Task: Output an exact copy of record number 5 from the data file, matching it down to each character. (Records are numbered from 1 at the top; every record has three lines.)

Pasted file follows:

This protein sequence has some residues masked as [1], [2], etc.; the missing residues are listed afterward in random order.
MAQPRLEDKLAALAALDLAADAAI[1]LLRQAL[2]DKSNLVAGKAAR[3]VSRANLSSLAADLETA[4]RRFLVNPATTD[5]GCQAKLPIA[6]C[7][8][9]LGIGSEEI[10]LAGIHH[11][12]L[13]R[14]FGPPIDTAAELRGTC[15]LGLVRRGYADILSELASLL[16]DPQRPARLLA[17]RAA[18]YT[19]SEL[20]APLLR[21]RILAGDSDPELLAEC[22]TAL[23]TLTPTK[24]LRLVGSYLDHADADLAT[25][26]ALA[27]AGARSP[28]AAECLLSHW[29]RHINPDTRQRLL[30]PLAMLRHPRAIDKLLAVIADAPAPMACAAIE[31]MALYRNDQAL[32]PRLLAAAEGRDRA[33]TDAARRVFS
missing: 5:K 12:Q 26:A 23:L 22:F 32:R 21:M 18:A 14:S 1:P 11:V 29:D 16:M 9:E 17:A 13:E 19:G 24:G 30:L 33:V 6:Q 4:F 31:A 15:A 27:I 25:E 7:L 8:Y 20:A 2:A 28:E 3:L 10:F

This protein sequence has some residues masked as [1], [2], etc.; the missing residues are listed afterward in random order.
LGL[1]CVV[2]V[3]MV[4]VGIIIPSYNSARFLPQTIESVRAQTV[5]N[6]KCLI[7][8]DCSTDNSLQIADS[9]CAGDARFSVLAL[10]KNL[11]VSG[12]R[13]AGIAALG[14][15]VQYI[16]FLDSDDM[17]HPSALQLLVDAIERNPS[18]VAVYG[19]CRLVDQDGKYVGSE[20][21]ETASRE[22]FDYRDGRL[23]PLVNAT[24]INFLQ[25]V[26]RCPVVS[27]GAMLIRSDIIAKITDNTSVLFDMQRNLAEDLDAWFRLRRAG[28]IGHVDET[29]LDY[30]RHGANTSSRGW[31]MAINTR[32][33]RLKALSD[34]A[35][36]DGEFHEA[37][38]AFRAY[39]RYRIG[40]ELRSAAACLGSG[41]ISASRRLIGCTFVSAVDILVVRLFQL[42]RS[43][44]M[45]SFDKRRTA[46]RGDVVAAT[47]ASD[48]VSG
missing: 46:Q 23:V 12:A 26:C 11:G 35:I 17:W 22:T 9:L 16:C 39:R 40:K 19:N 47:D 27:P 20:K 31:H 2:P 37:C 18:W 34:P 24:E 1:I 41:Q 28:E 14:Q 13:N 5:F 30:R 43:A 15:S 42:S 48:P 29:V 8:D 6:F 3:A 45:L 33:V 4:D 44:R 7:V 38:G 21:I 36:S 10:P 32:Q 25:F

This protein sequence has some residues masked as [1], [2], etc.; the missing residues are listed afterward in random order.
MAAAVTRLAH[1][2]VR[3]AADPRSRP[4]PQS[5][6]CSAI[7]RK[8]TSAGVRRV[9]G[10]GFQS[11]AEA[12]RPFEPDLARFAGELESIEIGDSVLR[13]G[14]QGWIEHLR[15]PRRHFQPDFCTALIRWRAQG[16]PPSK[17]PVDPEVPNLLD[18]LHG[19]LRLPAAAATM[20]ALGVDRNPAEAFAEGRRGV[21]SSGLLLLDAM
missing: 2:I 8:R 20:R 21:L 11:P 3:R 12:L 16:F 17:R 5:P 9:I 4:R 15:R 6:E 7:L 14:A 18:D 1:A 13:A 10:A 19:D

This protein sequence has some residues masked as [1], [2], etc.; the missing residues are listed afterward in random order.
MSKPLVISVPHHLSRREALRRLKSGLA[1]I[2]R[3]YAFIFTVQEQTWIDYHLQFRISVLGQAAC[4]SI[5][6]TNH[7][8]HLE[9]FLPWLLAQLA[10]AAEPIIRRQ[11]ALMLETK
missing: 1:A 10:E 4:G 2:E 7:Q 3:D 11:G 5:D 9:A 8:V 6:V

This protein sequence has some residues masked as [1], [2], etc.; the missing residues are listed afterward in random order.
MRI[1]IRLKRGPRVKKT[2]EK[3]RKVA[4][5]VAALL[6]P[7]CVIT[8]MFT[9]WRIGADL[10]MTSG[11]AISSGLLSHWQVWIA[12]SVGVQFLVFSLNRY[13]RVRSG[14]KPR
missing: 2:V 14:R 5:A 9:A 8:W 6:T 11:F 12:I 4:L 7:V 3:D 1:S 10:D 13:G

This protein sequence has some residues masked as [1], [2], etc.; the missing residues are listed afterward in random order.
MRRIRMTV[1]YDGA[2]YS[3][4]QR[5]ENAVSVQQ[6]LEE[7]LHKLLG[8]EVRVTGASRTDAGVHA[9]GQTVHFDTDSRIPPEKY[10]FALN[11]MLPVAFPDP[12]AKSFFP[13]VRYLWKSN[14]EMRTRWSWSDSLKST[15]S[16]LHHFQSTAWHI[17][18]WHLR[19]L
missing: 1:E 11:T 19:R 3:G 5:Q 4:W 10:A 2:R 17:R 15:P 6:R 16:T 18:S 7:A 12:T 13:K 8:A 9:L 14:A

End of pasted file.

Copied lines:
This protein sequence has some residues masked as [1], [2], etc.; the missing residues are listed afterward in random order.
MRI[1]IRLKRGPRVKKT[2]EK[3]RKVA[4][5]VAALL[6]P[7]CVIT[8]MFT[9]WRIGADL[10]MTSG[11]AISSGLLSHWQVWIA[12]SVGVQFLVFSLNRY[13]RVRSG[14]KPR
missing: 2:V 14:R 5:A 9:A 8:W 6:T 11:F 12:I 4:L 7:V 3:D 1:S 10:D 13:G